Tom Rainey Obbligato (Intakt)

In the best of circumstances jazz is a music where simultaneous contributions by a knowing squad drive the action towards a destination. The finale may be a grand crescendo, an offhand phrase, a rhythmic insinuation, or some seismic tempo shift. At times the music can feel like a puzzle whose main attraction is the taunting riddle at its center. Tom Rainey, one of modern improv’s most engaging percussionists, likes the idea of music as mystery. Dedicated to dodging clichés, he feels his way through situations, betting the farm on the fact his bandmates will refine the group coordination as the action unfolds. Obbligato (Intakt), high on the list of 2014’s most fetching jazz albums so far, centers on this process.

The drummer has deep skills at freely improvised music, but here he’s assigned his group a series of standards to realign. “Long Ago And Far Away,” “You Don’t Know What Love Is,” “Just In Time” – the melodies warm a listener’s ear to the familiar while his team recalibrates the songs’ structural DNA. Gone is the  head-solo-head dynamic; in its place is a nod to polyphony that has toeholds in both Armstrong’s Hot Five sides and the Art Ensemble’s collective rambles. These nine themes are sliced and diced, and then put back together in a way that should tickle kaleidoscope fiends. A love song’s traditional mood may be upended, soaked with wry humor rather than romance. Often, declaration is ditched for a more cagey approach, one that gives each member the quintet member a chance to wax equally expressive.

Comprised of a cohort Rainey’s run with for a while now, the band feels natural weaving its way through these pieces. Trumpeter Ralph Alessi, saxophonist Ingrid Laubrock, pianist Kris Davis, and bassist Drew Gress use their familiarity with each other to bump up the eloquence quotient. As they each make lyrical comments in “If I Should Lose You,” they parlay their individuality into a true ensemble statement. It’s literally refreshing – Ralph Rainger’s 1936 film ditty, a staple of jazz bands for decades, now sounds enigmatic rather than obvious.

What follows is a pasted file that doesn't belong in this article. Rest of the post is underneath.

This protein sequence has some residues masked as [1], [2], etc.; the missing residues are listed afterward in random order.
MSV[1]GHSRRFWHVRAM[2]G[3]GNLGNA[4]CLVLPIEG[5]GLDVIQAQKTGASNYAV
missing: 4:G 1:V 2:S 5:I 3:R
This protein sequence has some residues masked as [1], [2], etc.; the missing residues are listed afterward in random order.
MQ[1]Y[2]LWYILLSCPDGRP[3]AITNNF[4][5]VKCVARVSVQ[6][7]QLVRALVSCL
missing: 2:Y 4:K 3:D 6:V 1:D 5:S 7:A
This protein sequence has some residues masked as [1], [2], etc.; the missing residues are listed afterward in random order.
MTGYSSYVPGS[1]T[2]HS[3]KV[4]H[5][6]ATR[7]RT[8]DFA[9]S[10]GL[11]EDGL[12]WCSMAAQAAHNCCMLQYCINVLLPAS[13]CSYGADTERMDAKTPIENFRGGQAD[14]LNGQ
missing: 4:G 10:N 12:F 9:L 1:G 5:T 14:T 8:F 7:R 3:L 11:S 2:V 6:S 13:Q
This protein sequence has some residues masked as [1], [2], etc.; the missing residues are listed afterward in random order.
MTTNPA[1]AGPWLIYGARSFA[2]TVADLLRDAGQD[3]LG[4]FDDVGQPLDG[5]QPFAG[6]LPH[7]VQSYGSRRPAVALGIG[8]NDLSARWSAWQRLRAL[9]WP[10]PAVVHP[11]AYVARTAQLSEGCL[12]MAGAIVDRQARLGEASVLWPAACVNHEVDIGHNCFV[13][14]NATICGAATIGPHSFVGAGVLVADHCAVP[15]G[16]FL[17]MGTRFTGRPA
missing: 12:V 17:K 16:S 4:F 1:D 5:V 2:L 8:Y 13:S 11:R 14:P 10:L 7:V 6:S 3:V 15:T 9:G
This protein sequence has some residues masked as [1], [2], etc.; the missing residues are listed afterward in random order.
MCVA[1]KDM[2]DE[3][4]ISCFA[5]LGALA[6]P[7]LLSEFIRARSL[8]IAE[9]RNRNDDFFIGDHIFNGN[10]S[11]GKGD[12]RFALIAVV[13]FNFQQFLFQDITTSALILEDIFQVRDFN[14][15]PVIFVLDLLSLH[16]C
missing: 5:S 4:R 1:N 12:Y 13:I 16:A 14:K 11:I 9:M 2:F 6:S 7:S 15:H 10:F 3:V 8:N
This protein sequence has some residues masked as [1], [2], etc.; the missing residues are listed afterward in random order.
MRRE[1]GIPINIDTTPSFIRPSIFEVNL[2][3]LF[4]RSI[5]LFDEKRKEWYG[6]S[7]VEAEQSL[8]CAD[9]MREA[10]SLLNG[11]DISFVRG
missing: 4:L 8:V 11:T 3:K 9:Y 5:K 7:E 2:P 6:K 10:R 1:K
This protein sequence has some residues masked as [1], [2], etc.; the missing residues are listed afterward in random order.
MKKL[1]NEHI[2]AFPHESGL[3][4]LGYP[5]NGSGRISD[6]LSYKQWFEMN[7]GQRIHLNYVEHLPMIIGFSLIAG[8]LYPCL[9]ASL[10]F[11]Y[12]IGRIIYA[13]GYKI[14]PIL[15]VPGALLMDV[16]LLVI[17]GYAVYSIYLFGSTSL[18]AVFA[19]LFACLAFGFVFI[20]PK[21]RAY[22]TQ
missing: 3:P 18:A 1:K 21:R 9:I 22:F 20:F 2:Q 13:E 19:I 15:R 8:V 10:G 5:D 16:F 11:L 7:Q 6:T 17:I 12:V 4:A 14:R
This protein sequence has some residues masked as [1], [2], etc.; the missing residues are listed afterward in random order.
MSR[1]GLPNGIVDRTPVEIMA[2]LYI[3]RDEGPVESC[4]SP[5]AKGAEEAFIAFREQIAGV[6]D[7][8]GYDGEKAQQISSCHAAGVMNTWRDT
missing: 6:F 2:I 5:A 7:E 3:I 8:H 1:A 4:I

What the band doesn’t dodge is swing. Time and again there’s plenty of rhythmic liftoff at play. On “Secret Love” it’s in the form of a sideways rumba. On the two spins through “Just In Time,” it’s overt. This isn’t a record about injecting old fashioned nuggets with dissonance. It’s about peeling back the top skin of these  pieces and revealing a series of possible architectures. The familiarity is actually a key attraction, and Rainey banks on it. By the time the quintet is done with “Prelude To A Kiss,” Duke’s age-old beauty has received a bit of scrutiny, but it’s also been genuflected to as well.

 

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